Finally, make sure the combined cash compensation matches the company's financial performance. If executive compensation marches continually upward while results go sideways or down, something is definitely wrong. One of the most effective programs I've ever seen requires executives to earn high returns on capital and beat the returns on capital of the peer companies—by doing so, they can earn substantial compensation!
Most companies now have some type of option or restricted stock plan to reward long-term performance. Like Warren Buffett, I prefer that there be no options/restricted stock incentives but instead cash incentives where executives can do very well if performance is extraordinary. However, if a firm has an options/restricted stock program, it should contain the following elements:
Stock options/restricted stock should be issued in modest quantities with minimal "overhang." Overhang is the sum of options and restricted stock awarded or to be awarded, divided by the number of shares outstanding. There is no precise rule-of-thumb for determining an optimal level of overhang, but generally the higher the number, the greater the risk;
A company should treat option exercise as a compensation expense;
The strike price should be at or above stock's price at time of grant;
The vesting period should be at least three years, ideally five years;
The option exercise should be "funded" with shares repurchased on the open market;
- Options should never be re-priced to a lower exercise price if the shares decline.
This section is normally buried toward the back of the proxy—for good reason. It highlights transactions and relationships that, while not illegal, should be examined carefully for unethical behavior. If there are too many of these transactions, it can indicate the firm is being run as a personal piggy bank for management.
The most common examples include:
The company occupies a building leased from management or an affiliate.
The company engages in business with another firm owned or controlled by management.
The company buys real estate or business from management or affiliate.
- The company makes loans to management on generous terms (i.e., interest free).
Shareholders are sometimes asked in the proxy to approve various anti-takeover measures that primarily serve to entrench management. Generally, I vote against these. The most common include:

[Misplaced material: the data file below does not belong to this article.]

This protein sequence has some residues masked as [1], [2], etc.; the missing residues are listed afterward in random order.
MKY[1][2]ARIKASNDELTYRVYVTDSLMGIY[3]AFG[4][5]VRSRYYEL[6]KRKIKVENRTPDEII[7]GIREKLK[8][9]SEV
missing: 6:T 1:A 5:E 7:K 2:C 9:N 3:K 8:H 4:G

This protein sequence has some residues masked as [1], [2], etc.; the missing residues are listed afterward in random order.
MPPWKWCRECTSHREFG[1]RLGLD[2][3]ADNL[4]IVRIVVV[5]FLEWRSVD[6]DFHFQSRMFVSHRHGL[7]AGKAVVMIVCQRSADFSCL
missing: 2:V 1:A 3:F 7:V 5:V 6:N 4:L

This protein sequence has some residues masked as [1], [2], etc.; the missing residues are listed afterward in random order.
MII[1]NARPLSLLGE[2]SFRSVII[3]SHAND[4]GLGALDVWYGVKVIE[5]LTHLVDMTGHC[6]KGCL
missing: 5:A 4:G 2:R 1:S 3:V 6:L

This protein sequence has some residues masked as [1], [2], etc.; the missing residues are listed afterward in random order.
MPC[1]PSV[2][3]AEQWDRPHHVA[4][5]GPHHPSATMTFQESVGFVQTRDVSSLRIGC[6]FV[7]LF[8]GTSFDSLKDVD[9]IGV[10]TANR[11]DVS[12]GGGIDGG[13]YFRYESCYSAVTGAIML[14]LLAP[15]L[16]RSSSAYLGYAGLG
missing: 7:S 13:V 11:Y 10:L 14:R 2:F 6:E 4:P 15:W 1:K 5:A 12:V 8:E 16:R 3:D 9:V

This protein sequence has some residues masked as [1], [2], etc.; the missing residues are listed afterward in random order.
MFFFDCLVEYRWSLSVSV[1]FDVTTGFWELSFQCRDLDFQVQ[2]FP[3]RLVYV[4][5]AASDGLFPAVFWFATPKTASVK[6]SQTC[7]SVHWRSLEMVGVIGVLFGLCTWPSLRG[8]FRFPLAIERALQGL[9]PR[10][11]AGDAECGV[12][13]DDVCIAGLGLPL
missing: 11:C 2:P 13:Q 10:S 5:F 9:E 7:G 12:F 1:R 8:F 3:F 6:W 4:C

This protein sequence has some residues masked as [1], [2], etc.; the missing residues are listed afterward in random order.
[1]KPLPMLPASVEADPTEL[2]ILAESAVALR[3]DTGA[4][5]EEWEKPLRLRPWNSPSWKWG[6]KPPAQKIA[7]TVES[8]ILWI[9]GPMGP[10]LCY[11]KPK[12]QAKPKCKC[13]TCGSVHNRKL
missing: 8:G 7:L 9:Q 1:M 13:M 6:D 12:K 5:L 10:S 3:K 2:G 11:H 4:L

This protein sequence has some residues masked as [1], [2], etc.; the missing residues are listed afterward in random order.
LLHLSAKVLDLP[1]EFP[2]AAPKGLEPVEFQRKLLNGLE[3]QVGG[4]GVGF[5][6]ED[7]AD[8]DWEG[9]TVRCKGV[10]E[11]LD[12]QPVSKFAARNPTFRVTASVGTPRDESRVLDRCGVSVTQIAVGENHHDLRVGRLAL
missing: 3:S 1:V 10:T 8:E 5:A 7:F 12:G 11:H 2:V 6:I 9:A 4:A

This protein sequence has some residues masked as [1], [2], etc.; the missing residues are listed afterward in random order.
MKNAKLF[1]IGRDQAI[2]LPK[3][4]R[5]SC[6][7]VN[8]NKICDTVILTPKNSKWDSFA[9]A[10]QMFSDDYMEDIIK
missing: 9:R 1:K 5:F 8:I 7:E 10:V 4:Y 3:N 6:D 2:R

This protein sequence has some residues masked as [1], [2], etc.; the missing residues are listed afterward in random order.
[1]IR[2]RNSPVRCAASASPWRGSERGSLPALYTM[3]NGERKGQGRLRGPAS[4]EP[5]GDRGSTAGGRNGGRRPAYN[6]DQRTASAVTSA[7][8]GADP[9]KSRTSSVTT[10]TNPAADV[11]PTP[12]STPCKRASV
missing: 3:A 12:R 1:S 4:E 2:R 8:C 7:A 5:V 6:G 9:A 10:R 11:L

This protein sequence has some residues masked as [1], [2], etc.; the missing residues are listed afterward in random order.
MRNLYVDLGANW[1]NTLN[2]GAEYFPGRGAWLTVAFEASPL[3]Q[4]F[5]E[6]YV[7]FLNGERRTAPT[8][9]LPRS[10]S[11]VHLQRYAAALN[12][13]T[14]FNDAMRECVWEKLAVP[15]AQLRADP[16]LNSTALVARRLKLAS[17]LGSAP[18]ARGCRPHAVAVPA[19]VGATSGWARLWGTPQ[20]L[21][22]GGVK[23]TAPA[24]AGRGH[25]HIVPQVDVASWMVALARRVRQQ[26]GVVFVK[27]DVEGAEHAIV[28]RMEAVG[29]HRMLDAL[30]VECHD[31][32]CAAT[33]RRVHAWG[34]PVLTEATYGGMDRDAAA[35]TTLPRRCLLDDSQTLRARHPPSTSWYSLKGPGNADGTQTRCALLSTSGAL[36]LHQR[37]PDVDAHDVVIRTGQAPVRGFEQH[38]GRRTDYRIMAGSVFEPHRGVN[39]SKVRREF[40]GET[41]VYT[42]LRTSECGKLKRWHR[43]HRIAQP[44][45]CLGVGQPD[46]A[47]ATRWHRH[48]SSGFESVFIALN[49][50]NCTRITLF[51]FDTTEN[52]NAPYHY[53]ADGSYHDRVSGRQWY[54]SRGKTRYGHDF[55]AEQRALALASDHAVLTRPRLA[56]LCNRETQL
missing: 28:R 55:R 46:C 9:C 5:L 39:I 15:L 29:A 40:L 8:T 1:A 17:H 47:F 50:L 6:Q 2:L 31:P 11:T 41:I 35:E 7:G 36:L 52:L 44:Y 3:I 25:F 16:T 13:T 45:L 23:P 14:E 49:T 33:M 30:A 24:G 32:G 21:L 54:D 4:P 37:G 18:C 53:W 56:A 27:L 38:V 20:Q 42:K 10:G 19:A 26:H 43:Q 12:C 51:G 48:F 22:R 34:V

Poison pills (shareholder rights plans): This takeover defense is normally triggered when an outsider purchases a certain percentage of shares. Once activated, the plan gives all other shareholders the right to acquire additional shares at a set price, thereby diluting the interests of the outsider and making a takeover more difficult.
Staggered board structure: This defense involves dividing directors into separate classes that have overlapping terms. For example, one-third of the board would have its term expiring in 2010, one-third expiring in 2011 and one-third expiring in 2012. This staggering will usually delay outsiders seeking to quickly gain voting control of the board.
Non-cumulative voting: Cumulative voting has been present in corporate voting for centuries. It allows investors to accumulate and cast all their votes for one or two directors, as opposed to spreading the votes across all directors. For example, suppose you owned 1,000 shares of IBM and there are three nominees running for three board seats. You would thus have 3,000 votes to cast (3 × 1,000). Under cumulative voting, you could cast all 3,000 for one director. Under non-cumulative voting, the most votes you could cast for a single director would be 1,000. Cumulative voting thus increases the chance that minority investors can impact the election results by targeting all votes to one or two directors.
- Re-incorporation strategies: A company will sometimes ask for shareholder approval to re-incorporate in another state or offshore location to take advantage of management-friendly courts, strong anti-takeover statutes and other shareholder restrictions. If approved, governance documents may be rewritten to favor management at the expense of shareholders with important changes buried in thick legal documents.
Don't throw those proxies in the circular file!
Remember, you as a shareholder own the company and management works for you.
Exercise your rights carefully—and do not vote for any director or proposal that would limit those rights. If you don't understand a proposal, don't vote for it.
And make sure you DO vote for those that align management's interests with your interests—you'll never be sorry.